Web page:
You might be asking yourself “how can a virtual world enhance your first life?” and “What is a first life anyway?”
Let me start by saying that my experiences in the virtual world of Second Life are as real as in physical spaces such as with friends in my living room, cooking in my kitchen, and with everyone at Our BEST Space. The interactions with new people and the friendships I’ve developed over the past 10 years are just as real. Since both are real I no longer think of this space as my “Real Life,” but as my “First Life” since this came first and my second life in virtual worlds came about much more recently.
Second Life enriches my life because in a virtual world as robust as Second Life I can enjoy concerts, fly an airplane, shop, visit museums, and even go jousting. Granted, there are many things I do in Second Life that I wouldn’t, or even couldn’t, do in my physical world like jousting or free-falling without a parachute. And there are things I can’t do in my real life because of stimulus issues and cognitive overload. Concerts, shopping malls, and large public gatherings.
Here are five ways my Second Life enhances my First Life …
(1) Friendships are important to me and those closest to me have been a part of my life for many years, both in Second Life and my first life. Behind every avatar is a real person with their own work, desires, dreams, and stories to share. The things I learn from my Second Life friends often give me perspectives I wouldn’t have considered.
(2) Live Music & Clubs are fun and familiar ways for me to enjoy music, friends, and a lively social scene. In my real life going to a concert or spending time at a club will overload me in short order. In Second Life I control the volume of the music, monitor who I chat with, and turn off the sparkly bling (think light show on stage and disco balls over a dance floor). I also can think through what I want to say before sharing it; struggling to find the right words is easier in a virtual setting than in real life.
(3) Creative Spaces are easy to find and engage in. From museums to art galleries to sculpture parks and sandboxes to build my own creations in, Second Life has it all. I’ve enjoyed gallery exhibits of artists I would never have had the opportunity to see in real life. I’ve been to museums like the Louvre and the Holocaust Memorial Museum. This is different than a virtual tour. My avatar can walk through the exhibits and spend time with an item of interest. Other creative presentations in Second Life include opera, theater, movies streamed into a virtual movie house, the ballet, poetry readings, drumming circles, tours, and more.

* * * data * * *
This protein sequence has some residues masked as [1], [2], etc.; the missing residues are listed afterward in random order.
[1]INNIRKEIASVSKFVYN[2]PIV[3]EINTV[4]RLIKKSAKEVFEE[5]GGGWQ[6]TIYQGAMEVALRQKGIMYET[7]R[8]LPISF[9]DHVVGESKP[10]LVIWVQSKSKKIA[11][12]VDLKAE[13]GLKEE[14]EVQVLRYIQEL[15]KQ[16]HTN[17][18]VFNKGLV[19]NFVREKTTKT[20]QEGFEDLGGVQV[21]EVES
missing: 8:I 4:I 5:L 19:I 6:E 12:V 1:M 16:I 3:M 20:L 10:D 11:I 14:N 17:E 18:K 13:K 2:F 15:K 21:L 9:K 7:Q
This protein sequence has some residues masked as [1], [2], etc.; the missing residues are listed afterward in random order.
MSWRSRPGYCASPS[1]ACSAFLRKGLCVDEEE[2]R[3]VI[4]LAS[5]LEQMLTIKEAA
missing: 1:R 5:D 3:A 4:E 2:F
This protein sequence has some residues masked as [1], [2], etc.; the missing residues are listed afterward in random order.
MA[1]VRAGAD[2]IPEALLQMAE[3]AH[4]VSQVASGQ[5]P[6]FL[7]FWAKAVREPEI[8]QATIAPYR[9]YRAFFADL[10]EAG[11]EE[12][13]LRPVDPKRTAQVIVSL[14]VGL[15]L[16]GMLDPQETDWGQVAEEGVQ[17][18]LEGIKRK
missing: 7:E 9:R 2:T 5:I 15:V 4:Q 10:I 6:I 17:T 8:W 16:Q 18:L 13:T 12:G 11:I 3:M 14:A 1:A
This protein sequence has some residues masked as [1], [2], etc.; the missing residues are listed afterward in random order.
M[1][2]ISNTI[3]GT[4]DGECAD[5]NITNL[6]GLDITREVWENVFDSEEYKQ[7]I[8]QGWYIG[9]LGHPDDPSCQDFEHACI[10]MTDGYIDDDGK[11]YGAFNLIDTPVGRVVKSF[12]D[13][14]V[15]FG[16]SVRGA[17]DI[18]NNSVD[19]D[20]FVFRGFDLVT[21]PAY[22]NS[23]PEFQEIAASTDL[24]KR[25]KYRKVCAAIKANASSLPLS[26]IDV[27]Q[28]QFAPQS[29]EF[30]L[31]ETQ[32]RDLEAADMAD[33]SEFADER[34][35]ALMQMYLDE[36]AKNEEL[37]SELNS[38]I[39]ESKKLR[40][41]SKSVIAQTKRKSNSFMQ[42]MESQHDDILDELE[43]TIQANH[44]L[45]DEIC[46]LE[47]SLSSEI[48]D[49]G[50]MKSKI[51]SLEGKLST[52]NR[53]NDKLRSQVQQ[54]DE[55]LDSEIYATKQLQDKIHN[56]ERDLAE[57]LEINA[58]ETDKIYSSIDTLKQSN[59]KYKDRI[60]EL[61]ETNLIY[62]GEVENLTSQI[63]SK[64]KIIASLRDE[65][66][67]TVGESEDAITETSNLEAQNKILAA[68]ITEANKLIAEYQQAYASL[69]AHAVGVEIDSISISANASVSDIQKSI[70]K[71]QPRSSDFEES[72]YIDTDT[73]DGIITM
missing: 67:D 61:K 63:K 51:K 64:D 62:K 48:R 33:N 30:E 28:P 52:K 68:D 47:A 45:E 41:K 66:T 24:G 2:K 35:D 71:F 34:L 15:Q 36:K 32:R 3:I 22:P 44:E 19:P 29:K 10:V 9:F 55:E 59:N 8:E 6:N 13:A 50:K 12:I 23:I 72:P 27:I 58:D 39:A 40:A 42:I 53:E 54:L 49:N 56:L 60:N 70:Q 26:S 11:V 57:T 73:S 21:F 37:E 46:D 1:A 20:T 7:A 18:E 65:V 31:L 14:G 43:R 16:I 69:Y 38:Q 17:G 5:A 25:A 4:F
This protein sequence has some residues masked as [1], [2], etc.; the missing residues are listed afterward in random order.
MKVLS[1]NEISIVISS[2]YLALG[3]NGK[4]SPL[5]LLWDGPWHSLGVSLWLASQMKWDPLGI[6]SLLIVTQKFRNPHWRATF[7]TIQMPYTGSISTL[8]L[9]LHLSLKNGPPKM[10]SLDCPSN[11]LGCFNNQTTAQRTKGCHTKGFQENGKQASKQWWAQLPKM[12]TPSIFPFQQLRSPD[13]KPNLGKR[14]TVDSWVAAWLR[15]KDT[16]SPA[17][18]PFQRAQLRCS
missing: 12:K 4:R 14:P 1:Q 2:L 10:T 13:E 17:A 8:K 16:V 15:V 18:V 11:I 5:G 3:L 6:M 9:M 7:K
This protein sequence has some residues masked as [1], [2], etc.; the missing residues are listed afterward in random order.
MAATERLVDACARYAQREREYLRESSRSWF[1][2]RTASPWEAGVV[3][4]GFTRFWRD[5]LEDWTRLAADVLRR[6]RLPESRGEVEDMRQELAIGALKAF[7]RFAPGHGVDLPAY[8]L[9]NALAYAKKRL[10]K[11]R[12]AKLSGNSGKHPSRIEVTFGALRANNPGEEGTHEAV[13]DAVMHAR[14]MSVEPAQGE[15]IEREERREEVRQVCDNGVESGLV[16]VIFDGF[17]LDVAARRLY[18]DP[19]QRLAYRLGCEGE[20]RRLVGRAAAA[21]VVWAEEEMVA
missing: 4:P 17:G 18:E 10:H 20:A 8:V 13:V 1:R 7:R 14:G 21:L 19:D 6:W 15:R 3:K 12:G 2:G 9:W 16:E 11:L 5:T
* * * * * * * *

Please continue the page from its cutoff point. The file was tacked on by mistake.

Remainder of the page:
(4) Professional Development is one of the most important reasons I spend time in Second Life. As a member of the Nonprofit Commons group I’m able to share my experiences in key areas with other nonprofit leaders who also share their challenges and successes. This has been an incredible and low-cost way to learn new things to benefit BEST and share our message with others. Nonprofit Commons, like many of the professional associations in Second Life hosts presentations by experts, board leaders, foundation representatives, and others.
(5) Lifelong Learning, like professional development, has been a major part of what I do in Second Life. There are universities that offer a variety of classes in Second Life. Some actually offer complete degree programs in Second Life. If that’s a little overwhelming there are workshops, lectures, and other kinds of classes to attend. For example I teach a tai chi class every Friday.
These are just a few of the many engaging and valuable activities I enjoy in Second Life. But it’s just a game, you might think. Admittedly, for some people it is a game or an opportunity to role-play, for example, in a medieval world that allows jousting.
However, for those of us with physical and/or cognitive challenges that make interacting with the world around us difficult at best and debilitating at worst, Second Life offers an opportunity to do the things we cannot do effectively or enjoy to its fullest in real life. This creates a feeling of community and belonging that deeply enriches my real life.
Gloria's career as an independent nonprofit consultant, trainer, and writer spans over 30 years giving her lots to talk about. She has a deep passion for sustainability, both environmentally and organizationally. Enjoy her perspectives on community, development, and tales from her virtual world travels.